Rewilding London Walthamstow Wetlands - view of horses in re-wilded landscape

The 211 hectares of Walthamstow Reservoirs has recently been upgraded to encourage wildlife and provide access for visitors. Relaunched as Walthamstow Wetlands, the project opens up a unique area of industrial London to the public and in doing so creates Europe’s largest urban wetland reserve. This latest addition to London’s growing catalogue of wildlife reserves promises a bright future for the reintegration of nature into Western Europe’s biggest conurbation.

The new reserve is a joint venture between Waltham Forest Council, London Wildlife Trust, Thames Water and the Heritage Lottery Fund. It follows the opening in 2016 of LWT’s Woodberry Wetlands in Manor House as a result of a similar proposal by the trust to enhance the reservoir for wildlife and create access to a high-quality natural space in a densely built environment.

An urban nature renaissance

The renaissance of the accessible natural environment within London and other cities in the UK is part of an ongoing process of regeneration that has transformed Britain’s post-industrial cities and landscapes over several decades. Previously regeneration has been focused on the creation of jobs and the re-building of communities, often around civic improvements. More recently this concept has been influenced by the growing popularity of ecological regeneration and rewilding.

Rewilding is an emerging movement that seeks to move away from traditional conservation which separates nature from ‘civilisation’, towards a vision of geography that is once more wild and unconstrained by human influence. This is often centered around the reintroduction of ‘keystone’ species, for example, the lynx or wolf and promotes the landscapes which support and are supported by these species.

The benefits of urban rewilding

While no-one is (currently) promoting the re-introduction of the wolf into north London, Walthamstow Wetlands’ popularity appears to signify evidence of the growing uptake of urban greening or rewilding in the city. These interventions are often cited as beneficial to city dwellers’ physical and mental health, and in particular as a valuable educational resource.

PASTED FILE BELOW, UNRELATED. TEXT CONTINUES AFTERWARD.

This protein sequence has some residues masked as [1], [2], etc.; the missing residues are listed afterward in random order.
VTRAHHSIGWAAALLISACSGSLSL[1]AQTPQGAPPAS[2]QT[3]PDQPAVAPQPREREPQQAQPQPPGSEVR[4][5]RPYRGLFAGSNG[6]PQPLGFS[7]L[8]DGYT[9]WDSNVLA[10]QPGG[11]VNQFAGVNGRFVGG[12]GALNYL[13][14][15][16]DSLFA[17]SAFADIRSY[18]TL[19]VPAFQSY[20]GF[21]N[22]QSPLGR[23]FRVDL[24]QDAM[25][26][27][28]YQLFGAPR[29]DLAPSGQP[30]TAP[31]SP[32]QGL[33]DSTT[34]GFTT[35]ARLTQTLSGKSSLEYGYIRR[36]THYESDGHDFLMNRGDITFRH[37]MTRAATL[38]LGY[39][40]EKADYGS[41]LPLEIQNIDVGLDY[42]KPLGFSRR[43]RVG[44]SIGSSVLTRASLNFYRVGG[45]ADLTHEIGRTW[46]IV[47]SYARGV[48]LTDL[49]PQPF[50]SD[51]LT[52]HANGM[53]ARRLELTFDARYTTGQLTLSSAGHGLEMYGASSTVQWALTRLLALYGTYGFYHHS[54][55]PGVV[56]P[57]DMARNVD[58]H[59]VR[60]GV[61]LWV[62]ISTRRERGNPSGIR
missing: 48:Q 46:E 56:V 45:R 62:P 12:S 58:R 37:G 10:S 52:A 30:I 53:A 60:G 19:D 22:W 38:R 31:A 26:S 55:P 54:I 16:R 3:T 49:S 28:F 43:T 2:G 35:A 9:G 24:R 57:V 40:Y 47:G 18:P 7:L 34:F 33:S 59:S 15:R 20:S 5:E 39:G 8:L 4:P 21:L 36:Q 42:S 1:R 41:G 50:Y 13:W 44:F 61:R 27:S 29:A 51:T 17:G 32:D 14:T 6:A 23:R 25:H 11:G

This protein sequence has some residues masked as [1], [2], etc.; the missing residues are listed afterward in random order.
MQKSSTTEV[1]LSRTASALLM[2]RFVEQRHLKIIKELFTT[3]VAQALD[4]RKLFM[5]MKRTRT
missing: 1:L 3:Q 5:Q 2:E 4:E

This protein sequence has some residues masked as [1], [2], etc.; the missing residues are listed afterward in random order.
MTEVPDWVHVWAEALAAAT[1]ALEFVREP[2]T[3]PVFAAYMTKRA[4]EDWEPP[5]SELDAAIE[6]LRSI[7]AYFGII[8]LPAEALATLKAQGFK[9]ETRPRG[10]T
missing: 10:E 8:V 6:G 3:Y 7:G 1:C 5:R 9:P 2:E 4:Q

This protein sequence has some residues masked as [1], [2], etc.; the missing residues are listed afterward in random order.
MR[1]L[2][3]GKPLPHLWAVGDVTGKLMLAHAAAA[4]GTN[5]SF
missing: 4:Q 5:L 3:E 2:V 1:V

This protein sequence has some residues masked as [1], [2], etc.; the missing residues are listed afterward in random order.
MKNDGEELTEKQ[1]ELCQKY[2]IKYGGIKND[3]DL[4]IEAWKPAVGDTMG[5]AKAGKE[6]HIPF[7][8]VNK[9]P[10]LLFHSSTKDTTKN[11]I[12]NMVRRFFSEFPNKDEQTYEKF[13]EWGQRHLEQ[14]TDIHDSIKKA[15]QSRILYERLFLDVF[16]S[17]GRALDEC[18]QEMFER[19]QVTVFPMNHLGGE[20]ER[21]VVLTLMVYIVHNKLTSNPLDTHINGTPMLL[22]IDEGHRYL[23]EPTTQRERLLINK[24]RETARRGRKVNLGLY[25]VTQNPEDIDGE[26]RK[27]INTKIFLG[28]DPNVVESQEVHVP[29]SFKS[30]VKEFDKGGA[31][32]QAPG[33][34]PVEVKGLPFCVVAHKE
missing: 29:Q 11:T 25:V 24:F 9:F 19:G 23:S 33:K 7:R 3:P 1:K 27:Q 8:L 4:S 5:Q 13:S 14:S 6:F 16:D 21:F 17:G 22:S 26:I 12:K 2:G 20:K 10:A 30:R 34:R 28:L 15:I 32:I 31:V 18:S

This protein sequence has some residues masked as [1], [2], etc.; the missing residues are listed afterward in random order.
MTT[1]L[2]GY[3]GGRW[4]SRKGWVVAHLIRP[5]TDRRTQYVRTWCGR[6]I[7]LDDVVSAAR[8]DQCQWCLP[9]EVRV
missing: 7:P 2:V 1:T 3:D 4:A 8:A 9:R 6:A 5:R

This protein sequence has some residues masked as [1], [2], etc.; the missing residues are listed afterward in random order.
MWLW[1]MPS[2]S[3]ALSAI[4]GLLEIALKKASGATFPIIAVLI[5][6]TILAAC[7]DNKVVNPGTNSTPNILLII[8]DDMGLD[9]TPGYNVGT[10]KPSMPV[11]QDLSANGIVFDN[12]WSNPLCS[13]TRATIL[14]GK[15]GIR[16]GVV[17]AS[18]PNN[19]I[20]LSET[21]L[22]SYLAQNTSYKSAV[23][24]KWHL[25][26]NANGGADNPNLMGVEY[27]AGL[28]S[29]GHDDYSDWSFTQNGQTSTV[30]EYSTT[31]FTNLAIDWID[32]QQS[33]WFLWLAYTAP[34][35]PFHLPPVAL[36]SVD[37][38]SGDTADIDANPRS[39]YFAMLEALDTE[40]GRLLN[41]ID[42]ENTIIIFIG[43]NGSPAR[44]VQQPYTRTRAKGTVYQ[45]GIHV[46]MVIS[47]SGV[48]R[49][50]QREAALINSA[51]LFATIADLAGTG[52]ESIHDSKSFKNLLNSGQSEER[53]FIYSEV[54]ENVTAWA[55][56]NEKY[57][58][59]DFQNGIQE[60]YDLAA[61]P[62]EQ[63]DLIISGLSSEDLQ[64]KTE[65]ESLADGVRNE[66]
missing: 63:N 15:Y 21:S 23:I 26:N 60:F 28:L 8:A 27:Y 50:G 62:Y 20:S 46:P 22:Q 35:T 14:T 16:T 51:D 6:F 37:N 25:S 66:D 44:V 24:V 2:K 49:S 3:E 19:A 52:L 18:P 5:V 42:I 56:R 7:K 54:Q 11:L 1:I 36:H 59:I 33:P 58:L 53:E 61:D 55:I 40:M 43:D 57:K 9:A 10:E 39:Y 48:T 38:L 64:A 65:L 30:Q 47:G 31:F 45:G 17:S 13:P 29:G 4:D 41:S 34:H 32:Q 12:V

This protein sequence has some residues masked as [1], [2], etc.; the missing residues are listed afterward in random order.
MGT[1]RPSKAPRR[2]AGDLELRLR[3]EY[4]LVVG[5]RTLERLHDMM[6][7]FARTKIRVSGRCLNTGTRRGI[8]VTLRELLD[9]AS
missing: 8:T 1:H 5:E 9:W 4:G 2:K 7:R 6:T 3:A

In Wandsworth and Merton in south London, progress has been made to clean up the River Wandle, in a process the group Rewilding Britain hopes will “rewild children as well as the natural world”. Meanwhile, in Lambeth, the Lost Effra initiative is using rewilding techniques to create rain gardens to alleviate flooding by planting a 30m corridor of the culverted Effra River within the Cressingham Gardens estate; a project that will empower communities to benefit from habitat-rich green roofs and wildlife spaces.

The result of these hard-won projects is that an increasing number of Londoners find themselves within reach of the type of environment previously only accessed beyond the M25. Meanwhile, Waltham Forest and other outer boroughs are key components in the Mayor’s drive to increase housing supply across London.

Alongside newly ‘rewilded’ areas, London’s much loved existing open spaces could provide new residents with attractive amenity space and a rekindling of their relationship with nature. One such landscape is Leyton Marshes, adjacent to Walthamstow Wetlands, and currently under threat of development to enable Waltham Forest to meet its housing targets. It remains to be seen then whether the Mayor’s pledge to house Londoners while promoting and protecting their cherished open spaces can be fulfilled.

Image: EM Kintzel, I Van Stokkum